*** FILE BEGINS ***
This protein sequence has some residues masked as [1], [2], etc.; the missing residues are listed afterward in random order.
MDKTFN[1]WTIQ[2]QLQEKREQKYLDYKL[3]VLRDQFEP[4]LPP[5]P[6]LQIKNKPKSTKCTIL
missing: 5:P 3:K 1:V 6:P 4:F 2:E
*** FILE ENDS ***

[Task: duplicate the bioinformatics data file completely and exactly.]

This protein sequence has some residues masked as [1], [2], etc.; the missing residues are listed afterward in random order.
MDKTFN[1]WTIQ[2]QLQEKREQKYLDYKL[3]VLRDQFEP[4]LPP[5]P[6]LQIKNKPKSTKCTIL
missing: 5:P 3:K 1:V 6:P 4:F 2:E